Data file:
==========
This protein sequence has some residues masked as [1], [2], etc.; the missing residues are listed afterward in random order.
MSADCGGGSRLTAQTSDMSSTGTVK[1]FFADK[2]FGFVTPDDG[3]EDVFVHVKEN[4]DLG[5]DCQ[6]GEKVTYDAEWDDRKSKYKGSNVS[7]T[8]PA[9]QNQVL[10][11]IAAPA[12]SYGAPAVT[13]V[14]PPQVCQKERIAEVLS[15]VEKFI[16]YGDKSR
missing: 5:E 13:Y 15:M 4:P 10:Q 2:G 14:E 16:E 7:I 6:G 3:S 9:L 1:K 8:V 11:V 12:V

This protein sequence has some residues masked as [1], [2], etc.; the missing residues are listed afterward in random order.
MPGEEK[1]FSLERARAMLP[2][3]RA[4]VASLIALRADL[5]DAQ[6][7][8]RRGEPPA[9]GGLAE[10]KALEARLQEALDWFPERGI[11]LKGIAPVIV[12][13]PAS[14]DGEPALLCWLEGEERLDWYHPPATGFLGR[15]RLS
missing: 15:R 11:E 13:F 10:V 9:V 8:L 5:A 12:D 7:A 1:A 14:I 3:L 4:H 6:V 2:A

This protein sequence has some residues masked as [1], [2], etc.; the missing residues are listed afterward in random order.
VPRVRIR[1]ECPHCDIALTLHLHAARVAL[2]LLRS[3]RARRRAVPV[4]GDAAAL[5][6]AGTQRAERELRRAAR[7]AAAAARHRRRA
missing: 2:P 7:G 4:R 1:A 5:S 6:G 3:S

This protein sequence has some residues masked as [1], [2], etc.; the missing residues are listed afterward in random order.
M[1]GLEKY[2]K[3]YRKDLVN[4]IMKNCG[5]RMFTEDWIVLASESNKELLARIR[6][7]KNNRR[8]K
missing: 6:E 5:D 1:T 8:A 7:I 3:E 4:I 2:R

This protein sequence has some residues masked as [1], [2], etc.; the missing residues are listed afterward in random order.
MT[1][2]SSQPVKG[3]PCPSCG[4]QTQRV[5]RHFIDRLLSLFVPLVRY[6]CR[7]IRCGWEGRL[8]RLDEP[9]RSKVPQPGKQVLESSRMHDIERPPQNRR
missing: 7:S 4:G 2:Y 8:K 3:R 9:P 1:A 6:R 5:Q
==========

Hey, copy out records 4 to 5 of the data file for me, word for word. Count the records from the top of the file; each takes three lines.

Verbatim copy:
This protein sequence has some residues masked as [1], [2], etc.; the missing residues are listed afterward in random order.
M[1]GLEKY[2]K[3]YRKDLVN[4]IMKNCG[5]RMFTEDWIVLASESNKELLARIR[6][7]KNNRR[8]K
missing: 6:E 5:D 1:T 8:A 7:I 3:E 4:I 2:R

This protein sequence has some residues masked as [1], [2], etc.; the missing residues are listed afterward in random order.
MT[1][2]SSQPVKG[3]PCPSCG[4]QTQRV[5]RHFIDRLLSLFVPLVRY[6]CR[7]IRCGWEGRL[8]RLDEP[9]RSKVPQPGKQVLESSRMHDIERPPQNRR
missing: 7:S 4:G 2:Y 8:K 3:R 9:P 1:A 6:R 5:Q